William Logan scrapes bottom once again in his review of Frank O'Hara's Selected Poems
, which makes the cover
of this morning's New York Times Book Review
.* Logan begins:
"Death is often a good a career move in poetry. No sooner are the obsequies over and the baked meats eaten than the publisher warms up the presses for a definitive edition of the collected poems, solemnly proofread down to the last querulous comma. Yet not all poets are well served by such an exhaustive volume, which may seal up a reputation forever––indeed, such a book has often been called a tombstone. A collected poems may be cruelest to a poet whose genius shone as intermittently as a firefly."**
Logan, of course, did not write this as a "grabber opening" for a tenth grade composition exercise. The lightning bug Logan is swatting at is O'Hara himself, a fact Logan makes clear in the next paragraph: "As a poet, [O'Hara] wrote so much––so wildly and unevenly much––it has been a bit difficult to reach a just estimate of his wayward, influential talent."
The review then proceeds through two full pages of backhanded swipes at its subject (assuming that Logan plays tennis, one would do well to always serve directly at his inflated head--his only stroke is a backhand).
"The poets of the New York School...were long on spontaneity and short on literary effect."
"[O'Hara] was always looking for some vivid stimulus, preferably one a little outlandish––not a bad thing for a curator of modern painting, perhaps, but not necessarily a good one for a poet (O'Hara treated contemporary art with far more deliberation than he treated poetry). He began to make poetry from whatever happened around him––today he might have written a blog."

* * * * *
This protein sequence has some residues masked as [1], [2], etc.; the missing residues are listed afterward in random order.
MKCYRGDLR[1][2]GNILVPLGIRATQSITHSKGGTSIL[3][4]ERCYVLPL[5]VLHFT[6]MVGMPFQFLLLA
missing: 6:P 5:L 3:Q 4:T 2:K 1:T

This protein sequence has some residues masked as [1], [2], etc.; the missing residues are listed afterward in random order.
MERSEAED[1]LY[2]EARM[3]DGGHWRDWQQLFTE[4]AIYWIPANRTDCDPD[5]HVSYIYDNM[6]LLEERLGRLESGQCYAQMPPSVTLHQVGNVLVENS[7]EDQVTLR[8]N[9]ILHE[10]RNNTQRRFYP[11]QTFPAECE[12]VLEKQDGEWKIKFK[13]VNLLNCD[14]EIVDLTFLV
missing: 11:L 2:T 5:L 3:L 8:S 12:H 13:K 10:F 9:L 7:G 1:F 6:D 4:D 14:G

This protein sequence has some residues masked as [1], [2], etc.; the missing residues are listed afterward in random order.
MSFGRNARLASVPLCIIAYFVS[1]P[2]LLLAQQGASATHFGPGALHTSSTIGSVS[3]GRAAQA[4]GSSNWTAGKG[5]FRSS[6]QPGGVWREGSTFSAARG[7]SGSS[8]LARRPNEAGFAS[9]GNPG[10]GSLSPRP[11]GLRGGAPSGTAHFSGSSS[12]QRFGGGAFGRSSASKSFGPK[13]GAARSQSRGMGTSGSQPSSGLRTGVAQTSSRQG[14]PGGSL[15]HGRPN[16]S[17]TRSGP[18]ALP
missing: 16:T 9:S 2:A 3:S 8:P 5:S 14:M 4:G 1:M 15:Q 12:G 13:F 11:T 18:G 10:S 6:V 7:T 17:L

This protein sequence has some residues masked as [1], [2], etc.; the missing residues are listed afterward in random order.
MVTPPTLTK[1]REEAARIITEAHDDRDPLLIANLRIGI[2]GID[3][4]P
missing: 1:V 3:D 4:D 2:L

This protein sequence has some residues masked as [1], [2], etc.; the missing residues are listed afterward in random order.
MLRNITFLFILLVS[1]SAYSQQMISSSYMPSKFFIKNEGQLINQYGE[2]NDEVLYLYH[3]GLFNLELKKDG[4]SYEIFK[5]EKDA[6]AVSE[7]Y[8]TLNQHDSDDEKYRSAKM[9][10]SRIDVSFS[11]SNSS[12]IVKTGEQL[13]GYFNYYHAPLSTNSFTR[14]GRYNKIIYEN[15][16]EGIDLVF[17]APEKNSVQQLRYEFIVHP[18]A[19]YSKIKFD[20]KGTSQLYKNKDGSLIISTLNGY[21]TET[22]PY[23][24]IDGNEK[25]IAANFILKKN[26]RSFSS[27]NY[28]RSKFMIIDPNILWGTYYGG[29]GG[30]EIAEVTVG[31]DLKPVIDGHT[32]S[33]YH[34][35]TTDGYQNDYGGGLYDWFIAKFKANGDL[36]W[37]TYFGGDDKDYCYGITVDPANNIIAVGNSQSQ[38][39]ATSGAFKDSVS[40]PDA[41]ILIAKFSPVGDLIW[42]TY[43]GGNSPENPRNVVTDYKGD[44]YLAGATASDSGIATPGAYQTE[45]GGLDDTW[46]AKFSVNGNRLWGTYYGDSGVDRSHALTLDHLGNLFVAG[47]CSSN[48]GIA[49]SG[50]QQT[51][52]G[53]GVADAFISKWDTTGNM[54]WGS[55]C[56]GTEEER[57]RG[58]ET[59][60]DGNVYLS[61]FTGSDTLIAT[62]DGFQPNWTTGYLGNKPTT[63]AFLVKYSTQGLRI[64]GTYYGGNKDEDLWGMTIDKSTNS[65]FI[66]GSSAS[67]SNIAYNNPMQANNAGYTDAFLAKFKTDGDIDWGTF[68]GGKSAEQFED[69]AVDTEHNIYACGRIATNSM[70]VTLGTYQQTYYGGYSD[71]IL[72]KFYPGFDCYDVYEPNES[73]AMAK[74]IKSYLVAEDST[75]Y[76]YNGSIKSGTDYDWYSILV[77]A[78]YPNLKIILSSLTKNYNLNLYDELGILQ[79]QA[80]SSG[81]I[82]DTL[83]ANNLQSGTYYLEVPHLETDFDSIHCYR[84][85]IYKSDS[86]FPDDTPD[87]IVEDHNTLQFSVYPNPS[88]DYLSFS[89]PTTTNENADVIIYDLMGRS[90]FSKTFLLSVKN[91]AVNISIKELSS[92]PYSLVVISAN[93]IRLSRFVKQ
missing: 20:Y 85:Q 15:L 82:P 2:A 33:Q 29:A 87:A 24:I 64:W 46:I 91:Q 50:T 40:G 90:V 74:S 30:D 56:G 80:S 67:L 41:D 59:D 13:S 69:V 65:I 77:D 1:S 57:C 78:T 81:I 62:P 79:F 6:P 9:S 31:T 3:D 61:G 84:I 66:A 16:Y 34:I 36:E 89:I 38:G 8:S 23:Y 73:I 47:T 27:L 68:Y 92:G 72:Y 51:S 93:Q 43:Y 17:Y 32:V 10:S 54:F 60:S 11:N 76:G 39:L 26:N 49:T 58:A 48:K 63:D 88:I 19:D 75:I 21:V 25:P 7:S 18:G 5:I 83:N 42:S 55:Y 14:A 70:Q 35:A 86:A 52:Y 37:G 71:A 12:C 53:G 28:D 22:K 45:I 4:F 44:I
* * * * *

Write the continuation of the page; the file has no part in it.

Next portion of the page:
"O'Hara's physical world is curiously impoverished."
"What O'Hara objected to most about poetry was the hard work."
"O'Hara wanted his poems to look easy as a sewing machine but to take no work at all."
"...but O'Hara almost never faces up to the emptiness beneath this high life and low desire––if there is a subconscious revealed, it's very hard to detect."
"O'Hara refused to apologize for his narcissism, his comic pretensions, his sometimes insufferable archness. These were the efffects he mastered and the price paid."
"O'Hara's wonderful poems are all too easily drowned out by the vivifying mediocrity of the rest. At times the banalities pile up and overwhelm the poems––but then, they were
the poems. "
"...[O'Hara's] very notion of the aesthetic courted failure as a method...When O'Hara was lucky, he was very lucky, because his method could not help but fail most of the time."
O'Hara's manner in his longer poems became "...so irritating when sustained."
His poems are "blissfully trivial."
And finally, O'Hara's "virtues" were his poems' "false bravado, their frantic posturing and guilelessness and petty snobberies."
With the exception of "guilelessness," these last are qualities that William Logan knows much about.
To paraphrase Dorothy Parker: Constant Reader, this blogger frowed up.
*"Urban Poet" by William Logan, The New York Times Book Review
, Sunday, June 29, 2008, a Review of Selected Poems
By Frank O'Hara. Edited by Mark Ford. 265 pp. Alfred A. Knopf, $30.
**The Collected Poems of Frank O'Hara
, edited by Donald Allen with an introduction by John Ashbery, (University of California Press, 1995) is still widely available for $27.50, not including an Amazon discount which brings the price down to $18.50. The existence of this volume (which won the National Book Award for Poetry) is not even mentioned by Logan. Allen's Selected Poems of Frank O'Hara
(Vintage, 1974) is a bit more difficult to find.